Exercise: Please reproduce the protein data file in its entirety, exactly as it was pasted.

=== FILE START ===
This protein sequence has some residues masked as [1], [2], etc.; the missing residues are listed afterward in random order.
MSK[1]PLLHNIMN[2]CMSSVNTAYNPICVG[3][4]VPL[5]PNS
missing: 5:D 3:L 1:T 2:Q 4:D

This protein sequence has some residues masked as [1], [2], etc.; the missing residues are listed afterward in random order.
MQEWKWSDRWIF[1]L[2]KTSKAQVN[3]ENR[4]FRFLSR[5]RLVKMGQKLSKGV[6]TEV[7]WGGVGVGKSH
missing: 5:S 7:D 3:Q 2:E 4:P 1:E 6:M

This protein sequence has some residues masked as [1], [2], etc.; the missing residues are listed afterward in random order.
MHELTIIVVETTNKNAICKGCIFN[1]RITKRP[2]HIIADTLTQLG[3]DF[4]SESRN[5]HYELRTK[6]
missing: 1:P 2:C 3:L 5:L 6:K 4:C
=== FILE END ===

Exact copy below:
This protein sequence has some residues masked as [1], [2], etc.; the missing residues are listed afterward in random order.
MSK[1]PLLHNIMN[2]CMSSVNTAYNPICVG[3][4]VPL[5]PNS
missing: 5:D 3:L 1:T 2:Q 4:D

This protein sequence has some residues masked as [1], [2], etc.; the missing residues are listed afterward in random order.
MQEWKWSDRWIF[1]L[2]KTSKAQVN[3]ENR[4]FRFLSR[5]RLVKMGQKLSKGV[6]TEV[7]WGGVGVGKSH
missing: 5:S 7:D 3:Q 2:E 4:P 1:E 6:M

This protein sequence has some residues masked as [1], [2], etc.; the missing residues are listed afterward in random order.
MHELTIIVVETTNKNAICKGCIFN[1]RITKRP[2]HIIADTLTQLG[3]DF[4]SESRN[5]HYELRTK[6]
missing: 1:P 2:C 3:L 5:L 6:K 4:C